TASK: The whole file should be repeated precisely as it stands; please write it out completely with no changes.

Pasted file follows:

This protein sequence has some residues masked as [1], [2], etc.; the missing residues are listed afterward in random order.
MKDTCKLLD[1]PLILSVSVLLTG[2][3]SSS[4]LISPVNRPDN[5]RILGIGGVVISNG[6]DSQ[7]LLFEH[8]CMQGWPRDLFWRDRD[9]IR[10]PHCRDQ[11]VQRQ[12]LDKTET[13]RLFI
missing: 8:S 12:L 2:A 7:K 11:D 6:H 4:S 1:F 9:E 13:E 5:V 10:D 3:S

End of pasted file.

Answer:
This protein sequence has some residues masked as [1], [2], etc.; the missing residues are listed afterward in random order.
MKDTCKLLD[1]PLILSVSVLLTG[2][3]SSS[4]LISPVNRPDN[5]RILGIGGVVISNG[6]DSQ[7]LLFEH[8]CMQGWPRDLFWRDRD[9]IR[10]PHCRDQ[11]VQRQ[12]LDKTET[13]RLFI
missing: 8:S 12:L 2:A 7:K 11:D 6:H 4:S 1:F 9:E 13:E 5:V 10:D 3:S